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Influenza Other Respir Viruses. 2009 Jul;3(4):143-9. doi: 10.1111/j.1750-2659.2009.00089.x.

Understanding influenza transmission, immunity and pandemic threats.

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  • 1Melbourne School of Population Health, The University of Melbourne, Melbourne, Australia.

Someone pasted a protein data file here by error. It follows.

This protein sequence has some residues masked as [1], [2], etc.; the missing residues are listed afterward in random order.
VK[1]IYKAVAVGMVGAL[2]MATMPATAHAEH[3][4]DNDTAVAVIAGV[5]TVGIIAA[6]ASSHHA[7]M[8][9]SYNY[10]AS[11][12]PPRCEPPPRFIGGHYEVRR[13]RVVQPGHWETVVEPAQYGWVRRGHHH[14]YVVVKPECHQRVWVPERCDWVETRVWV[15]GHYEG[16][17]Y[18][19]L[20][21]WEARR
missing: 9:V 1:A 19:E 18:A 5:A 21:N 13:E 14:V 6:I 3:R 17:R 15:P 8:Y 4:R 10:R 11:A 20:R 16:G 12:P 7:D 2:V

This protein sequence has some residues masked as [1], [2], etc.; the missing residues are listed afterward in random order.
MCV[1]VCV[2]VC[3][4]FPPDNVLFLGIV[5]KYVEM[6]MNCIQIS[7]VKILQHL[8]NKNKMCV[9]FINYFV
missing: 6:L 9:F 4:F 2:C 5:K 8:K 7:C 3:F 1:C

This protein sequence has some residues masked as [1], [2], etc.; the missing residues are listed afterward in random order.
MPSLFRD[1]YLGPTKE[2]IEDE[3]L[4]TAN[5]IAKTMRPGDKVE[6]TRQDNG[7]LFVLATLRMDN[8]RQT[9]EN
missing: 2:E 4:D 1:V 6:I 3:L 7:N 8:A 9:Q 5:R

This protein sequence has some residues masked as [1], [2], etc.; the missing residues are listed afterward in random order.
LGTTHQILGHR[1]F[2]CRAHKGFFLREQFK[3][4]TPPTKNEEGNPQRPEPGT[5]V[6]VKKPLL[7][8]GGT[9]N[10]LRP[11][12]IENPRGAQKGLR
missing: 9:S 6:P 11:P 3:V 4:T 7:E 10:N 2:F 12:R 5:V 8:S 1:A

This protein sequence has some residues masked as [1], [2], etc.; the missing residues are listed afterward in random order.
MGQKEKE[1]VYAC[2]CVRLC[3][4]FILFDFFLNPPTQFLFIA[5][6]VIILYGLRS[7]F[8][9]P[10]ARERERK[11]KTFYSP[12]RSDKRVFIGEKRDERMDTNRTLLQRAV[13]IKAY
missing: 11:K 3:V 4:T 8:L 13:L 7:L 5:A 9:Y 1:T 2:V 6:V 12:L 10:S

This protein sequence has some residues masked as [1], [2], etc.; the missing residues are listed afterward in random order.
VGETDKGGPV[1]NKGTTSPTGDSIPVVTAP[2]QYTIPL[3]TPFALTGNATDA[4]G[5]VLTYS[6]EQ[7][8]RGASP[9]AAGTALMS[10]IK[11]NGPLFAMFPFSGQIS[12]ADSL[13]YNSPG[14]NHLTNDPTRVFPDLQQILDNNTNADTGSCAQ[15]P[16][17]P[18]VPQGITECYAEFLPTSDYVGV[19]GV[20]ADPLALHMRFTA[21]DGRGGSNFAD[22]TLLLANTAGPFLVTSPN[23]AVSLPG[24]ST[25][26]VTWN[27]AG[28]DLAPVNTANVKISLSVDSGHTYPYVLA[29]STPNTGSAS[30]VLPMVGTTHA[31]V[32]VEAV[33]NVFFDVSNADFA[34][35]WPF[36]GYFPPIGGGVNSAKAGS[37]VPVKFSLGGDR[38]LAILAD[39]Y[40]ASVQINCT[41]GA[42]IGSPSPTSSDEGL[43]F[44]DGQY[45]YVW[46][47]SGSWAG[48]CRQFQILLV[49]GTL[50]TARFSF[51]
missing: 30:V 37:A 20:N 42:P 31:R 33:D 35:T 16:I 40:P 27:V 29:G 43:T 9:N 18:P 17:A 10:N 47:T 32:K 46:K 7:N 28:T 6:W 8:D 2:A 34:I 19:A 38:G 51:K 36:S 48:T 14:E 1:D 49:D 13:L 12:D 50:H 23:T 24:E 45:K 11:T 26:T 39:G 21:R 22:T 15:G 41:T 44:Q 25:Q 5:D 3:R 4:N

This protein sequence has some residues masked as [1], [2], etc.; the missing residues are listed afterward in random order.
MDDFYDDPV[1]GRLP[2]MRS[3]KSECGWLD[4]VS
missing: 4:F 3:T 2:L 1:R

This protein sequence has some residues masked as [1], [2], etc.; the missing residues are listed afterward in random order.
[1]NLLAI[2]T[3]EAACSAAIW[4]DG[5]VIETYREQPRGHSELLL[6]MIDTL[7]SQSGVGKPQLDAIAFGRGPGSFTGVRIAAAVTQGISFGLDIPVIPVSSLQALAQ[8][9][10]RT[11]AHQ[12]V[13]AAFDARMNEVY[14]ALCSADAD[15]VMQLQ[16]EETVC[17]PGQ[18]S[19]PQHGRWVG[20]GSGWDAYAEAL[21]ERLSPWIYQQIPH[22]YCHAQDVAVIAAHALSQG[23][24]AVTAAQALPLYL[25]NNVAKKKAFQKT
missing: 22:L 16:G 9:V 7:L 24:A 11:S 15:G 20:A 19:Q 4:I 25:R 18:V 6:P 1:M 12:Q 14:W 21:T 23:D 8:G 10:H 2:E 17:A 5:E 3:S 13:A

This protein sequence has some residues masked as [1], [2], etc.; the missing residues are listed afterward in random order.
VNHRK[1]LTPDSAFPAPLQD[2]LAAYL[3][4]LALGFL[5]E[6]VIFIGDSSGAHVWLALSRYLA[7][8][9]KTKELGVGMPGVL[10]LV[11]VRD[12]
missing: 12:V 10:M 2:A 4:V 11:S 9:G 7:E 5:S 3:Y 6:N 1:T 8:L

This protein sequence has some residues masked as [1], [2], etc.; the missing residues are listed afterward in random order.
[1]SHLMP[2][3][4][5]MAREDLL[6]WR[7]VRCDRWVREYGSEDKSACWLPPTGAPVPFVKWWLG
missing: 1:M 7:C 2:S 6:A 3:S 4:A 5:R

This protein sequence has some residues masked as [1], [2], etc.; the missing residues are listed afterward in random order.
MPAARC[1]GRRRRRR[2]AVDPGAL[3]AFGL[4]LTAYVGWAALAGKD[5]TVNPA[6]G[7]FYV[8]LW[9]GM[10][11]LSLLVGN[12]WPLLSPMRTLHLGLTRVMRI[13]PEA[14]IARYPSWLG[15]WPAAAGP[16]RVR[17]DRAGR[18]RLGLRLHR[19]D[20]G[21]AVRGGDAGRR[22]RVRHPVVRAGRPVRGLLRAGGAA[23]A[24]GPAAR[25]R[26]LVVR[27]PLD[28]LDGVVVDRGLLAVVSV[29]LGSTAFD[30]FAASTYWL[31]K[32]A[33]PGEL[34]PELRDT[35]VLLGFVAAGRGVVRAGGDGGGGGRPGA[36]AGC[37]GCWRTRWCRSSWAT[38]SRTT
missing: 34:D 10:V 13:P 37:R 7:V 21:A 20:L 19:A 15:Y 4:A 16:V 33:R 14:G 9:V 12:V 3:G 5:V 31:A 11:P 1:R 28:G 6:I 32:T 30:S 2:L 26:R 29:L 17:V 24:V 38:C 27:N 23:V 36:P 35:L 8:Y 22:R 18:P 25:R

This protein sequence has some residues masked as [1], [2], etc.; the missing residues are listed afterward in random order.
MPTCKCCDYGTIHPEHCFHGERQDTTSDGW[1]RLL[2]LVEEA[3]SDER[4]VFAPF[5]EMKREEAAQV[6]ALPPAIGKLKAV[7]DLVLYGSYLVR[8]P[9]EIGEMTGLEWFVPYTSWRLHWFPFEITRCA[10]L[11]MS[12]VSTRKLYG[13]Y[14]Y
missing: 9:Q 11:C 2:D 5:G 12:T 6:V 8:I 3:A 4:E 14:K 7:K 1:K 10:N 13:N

The current pandemic threat can be best understood within an ecological framework that takes account of the history of past pandemics caused by influenza A, the relationships between pandemic and seasonal spread of influenza viruses, and the importance of immunity and behavioural responses in human populations. Isolated populations without recent exposure to seasonal influenza seem more susceptible to new pandemic viruses, and much collateral evidence suggests that this is due to immunity directed against epitopes shared between pandemic and previously circulating strains of inter-pandemic influenza A virus. In the highly connected modern world, most populations are regularly exposed to non-pandemic viruses, which can even boost immunity without causing influenza symptoms. Such naturally-induced immunity helps to explain the low attack-rates of seasonal influenza, as well as the moderate attack-rates in many urbanized populations affected by 1918-1919 and later pandemics. The effectiveness of immunity, even against seasonal influenza, diminishes over time because of antigenic drift in circulating viruses and waning of post-exposure immune responses. Epidemiological evidence suggests that cross-protection against a new pandemic strain could fade even faster. Nevertheless, partial protection, even of short duration, induced by prior seasonal influenza or vaccination against it, could provide important protection in the early stages of a new pandemic.

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